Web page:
DEAR HARRIETTE: I have the hardest time trying to get my teenage daughter and son to wear a jacket when the weather turns cold. For some reason, these young people are averse to jackets and coats, even when it’s really cool outside. I know it is my responsibility to protect my children, but I honestly don’t know what to do to get them to dress properly without getting into an argument in the morning. -- Stay Warm, Chicago
DEAR STAY WARM: Teenagers do seem to be allergic to coats! As autumn settles in, your job is to get creative so that they can stay healthy and warm. Layering is key. Now that there are so many high-tech fibers that can keep you warm, look for undershirts and turtlenecks that keep the warmth in. Look for extremely lightweight jackets made out of insulated materials that double as heat magnets. After you get these items, let your teens know that they must wear them. Consequence could be taking away their phones or electronic devices. That usually works.
DEAR HARRIETTE: When I was growing up, my parents made me go to my auntie’s house almost every weekend to help her with chores and other things that were hard for her because she was old. I didn’t like this at first, but I grew to enjoy the time with my auntie. I have tried to do the same with my son and his grandfather. They aren’t particularly close, and I want them to know each other better before my father leaves us. My son is grouchy about it and says he wants to hang with his friends. How can I get him to see the value of spending this time with his grandfather? -- Making Time for Elders, Washington, D.C.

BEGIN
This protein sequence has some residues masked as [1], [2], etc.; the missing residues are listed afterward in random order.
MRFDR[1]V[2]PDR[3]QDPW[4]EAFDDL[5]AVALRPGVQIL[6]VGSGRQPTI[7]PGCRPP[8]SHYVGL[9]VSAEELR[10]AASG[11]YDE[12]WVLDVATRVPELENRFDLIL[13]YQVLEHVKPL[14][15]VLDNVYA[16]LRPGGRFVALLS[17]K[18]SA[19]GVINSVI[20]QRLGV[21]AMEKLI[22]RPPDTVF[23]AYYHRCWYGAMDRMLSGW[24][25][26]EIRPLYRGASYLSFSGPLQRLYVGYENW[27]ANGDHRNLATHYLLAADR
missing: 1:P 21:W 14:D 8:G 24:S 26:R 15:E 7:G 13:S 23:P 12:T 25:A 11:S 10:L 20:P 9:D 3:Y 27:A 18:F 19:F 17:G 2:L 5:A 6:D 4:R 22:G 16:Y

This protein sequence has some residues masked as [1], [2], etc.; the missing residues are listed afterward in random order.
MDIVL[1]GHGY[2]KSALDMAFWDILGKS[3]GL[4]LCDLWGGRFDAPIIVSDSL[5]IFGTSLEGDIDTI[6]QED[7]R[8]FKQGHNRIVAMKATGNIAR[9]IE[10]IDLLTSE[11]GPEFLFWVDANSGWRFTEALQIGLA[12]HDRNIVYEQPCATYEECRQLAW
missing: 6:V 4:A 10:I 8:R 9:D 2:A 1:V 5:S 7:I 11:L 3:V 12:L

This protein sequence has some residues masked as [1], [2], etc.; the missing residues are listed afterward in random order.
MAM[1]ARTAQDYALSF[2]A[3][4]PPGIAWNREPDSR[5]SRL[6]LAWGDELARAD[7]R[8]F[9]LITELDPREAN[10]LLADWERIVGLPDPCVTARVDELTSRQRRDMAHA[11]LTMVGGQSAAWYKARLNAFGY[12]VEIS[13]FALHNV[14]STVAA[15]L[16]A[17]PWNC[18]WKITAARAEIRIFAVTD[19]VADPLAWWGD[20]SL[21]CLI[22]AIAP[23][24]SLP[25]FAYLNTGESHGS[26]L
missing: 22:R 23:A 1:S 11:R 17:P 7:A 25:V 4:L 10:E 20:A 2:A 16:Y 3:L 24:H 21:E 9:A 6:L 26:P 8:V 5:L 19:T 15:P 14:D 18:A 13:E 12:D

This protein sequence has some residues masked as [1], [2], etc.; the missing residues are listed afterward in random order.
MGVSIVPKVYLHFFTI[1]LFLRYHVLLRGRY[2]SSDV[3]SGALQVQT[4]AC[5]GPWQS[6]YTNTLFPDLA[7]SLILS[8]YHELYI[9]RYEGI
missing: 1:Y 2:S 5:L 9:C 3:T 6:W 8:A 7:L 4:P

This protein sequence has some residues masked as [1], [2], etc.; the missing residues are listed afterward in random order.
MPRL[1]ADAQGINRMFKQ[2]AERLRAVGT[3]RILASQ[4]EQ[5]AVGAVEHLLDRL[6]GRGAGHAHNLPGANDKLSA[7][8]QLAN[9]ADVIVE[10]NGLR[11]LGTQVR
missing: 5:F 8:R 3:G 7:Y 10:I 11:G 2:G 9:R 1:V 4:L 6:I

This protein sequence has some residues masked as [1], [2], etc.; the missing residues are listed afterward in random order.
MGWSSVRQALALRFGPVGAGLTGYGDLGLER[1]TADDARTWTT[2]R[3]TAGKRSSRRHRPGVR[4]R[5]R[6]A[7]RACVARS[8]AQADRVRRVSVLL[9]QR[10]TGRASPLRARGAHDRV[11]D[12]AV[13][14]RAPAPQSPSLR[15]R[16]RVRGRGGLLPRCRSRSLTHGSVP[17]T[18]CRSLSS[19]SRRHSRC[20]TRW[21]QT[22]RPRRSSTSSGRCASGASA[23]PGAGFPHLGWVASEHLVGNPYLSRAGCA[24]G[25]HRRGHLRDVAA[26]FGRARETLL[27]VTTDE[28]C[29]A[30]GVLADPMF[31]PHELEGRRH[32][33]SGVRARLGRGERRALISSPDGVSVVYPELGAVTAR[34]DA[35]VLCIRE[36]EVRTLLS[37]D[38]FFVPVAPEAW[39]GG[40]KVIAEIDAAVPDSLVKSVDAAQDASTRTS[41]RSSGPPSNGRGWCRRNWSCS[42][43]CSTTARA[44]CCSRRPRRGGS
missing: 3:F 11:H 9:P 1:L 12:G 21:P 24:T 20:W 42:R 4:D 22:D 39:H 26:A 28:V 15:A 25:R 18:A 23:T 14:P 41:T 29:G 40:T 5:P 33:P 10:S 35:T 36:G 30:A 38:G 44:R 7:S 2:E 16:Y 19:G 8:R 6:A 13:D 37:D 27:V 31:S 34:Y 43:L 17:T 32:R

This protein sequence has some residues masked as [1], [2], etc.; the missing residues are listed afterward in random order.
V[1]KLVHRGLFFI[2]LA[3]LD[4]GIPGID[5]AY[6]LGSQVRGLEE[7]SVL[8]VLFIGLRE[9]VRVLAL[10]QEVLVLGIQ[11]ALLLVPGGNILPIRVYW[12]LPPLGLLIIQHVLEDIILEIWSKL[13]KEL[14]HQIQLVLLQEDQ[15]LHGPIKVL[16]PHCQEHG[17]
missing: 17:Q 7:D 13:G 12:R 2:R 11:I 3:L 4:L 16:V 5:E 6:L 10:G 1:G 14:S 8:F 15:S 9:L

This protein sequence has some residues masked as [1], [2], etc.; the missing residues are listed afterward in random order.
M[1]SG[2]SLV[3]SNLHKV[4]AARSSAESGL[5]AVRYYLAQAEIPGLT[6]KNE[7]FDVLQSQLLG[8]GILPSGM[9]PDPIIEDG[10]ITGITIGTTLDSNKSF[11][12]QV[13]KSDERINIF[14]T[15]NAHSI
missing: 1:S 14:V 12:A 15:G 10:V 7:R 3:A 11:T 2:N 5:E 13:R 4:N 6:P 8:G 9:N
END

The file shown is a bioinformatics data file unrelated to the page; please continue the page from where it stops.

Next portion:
DEAR MAKING TIME FOR ELDERS: I love the idea of getting children together with the elders in their families. And, yes, it can be hard to do. Your job is to inspire your son to want to learn more about his grandfather. You can start by telling him stories that you recall. Then encourage him to ask questions when he goes to visit. Make it clear that the visits are not optional, but that he can make great use out of the conversations if he becomes the family sleuth. Suggest that he learn as much as he can about his grandfather. He may even want to interview him using his smartphone. If he has a purpose, this may help him to be more engaged.
You can also create a schedule for your son that includes visiting his grandfather and spending time with friends. You don’t want it to seem like a punishment when he spends time with his grandfather. Make it seem like the privilege that it is. This should inspire him to look forward to his visits.
(Harriette Cole is a lifestylist and founder of DREAMLEAPERS, an initiative to help people access and activate their dreams. You can send questions to email@example.com or c/o Andrews McMeel Syndication, 1130 Walnut St., Kansas City, MO 64106.)